On a recent visit to the Golden State Bonsai Federation’s Bonsai Garden at Lake Merritt, a number of trees with scars caught my attention. The first is a Coast oak collected from Carmel with extraordinarily small leaves. The scar has completely healed over and how adds interest to the already gnarly trunk.
Coast live oak
Likewise, several scars on the trunk of an old liquidambar are well on their way to healing over.
Liquidambar – trunk detail
Because time is one of the great trump cards in bonsai, even scars, given enough time, can become points of interest. I kept this in mind with viewing a hackberry with a significant scar on the upper part of the trunk.
Hackberry – great trunk
Sometimes we have to remove branches or clean up dead areas of the trunk in conspicuous locations. How to minimize the scar? Beyond waiting for the wound to heal over, we can wire branches in front of the scar to hide it. This works in summer, but not so much in winter.
Although oak aren’t often known for their scars, the old Daimyo oak – an 1863 present to then envoy to China Anson Burlingame – has a wonderful hollowed out trunk.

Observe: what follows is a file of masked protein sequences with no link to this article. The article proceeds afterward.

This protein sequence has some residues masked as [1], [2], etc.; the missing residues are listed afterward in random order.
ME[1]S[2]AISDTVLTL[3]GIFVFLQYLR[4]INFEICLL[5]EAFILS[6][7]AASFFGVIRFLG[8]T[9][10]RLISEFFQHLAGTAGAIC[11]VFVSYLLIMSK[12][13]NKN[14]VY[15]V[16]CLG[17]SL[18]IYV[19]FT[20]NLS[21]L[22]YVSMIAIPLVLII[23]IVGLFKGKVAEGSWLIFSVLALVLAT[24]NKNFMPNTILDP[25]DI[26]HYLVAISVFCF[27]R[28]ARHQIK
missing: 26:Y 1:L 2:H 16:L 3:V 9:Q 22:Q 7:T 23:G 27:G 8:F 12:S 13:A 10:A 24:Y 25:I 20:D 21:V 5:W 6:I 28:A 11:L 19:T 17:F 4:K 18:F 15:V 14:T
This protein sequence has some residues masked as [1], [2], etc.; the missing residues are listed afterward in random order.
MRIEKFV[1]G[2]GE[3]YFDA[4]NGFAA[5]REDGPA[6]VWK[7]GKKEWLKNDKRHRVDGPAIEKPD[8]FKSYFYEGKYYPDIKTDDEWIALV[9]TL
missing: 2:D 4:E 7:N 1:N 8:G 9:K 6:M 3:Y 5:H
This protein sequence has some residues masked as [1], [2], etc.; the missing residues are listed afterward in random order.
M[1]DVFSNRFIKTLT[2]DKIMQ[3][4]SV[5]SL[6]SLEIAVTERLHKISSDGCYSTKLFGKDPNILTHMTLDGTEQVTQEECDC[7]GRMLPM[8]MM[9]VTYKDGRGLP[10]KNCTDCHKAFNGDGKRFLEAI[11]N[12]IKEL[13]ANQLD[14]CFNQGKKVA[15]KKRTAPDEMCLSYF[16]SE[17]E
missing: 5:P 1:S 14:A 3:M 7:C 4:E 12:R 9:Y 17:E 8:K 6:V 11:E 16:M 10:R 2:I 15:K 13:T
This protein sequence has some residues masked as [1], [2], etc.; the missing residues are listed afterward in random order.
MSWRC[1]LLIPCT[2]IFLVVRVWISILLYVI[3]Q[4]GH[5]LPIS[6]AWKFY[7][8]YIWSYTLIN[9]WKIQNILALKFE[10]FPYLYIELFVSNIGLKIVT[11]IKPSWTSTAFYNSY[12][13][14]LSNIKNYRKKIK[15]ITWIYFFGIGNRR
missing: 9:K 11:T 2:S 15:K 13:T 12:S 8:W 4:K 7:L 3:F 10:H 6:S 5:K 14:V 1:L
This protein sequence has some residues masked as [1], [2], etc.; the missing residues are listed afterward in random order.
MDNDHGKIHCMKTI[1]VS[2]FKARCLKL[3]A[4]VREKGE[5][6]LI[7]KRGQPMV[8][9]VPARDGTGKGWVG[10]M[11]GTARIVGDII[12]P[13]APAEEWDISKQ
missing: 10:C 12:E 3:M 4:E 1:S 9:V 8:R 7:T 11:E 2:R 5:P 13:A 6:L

As I strolled out toward the end of the garden to the mound with the wonderfully flowing blue atlas cedar, something caught my attention. Was that a juniper?
Weeping blue atlas cedar
Yes – one of the collection’s California junipers appears to have snuck up on the mound when no one was looking.
As no visit to the garden would be complete without viewing Mas Imazumi’s Japanese black pine, I stopped by for a look. It’s long been one of my favorite bonsai.
Japanese black pine
Just next to the pine, A monstrous California juniper awaits further styling. It’s quite a project.
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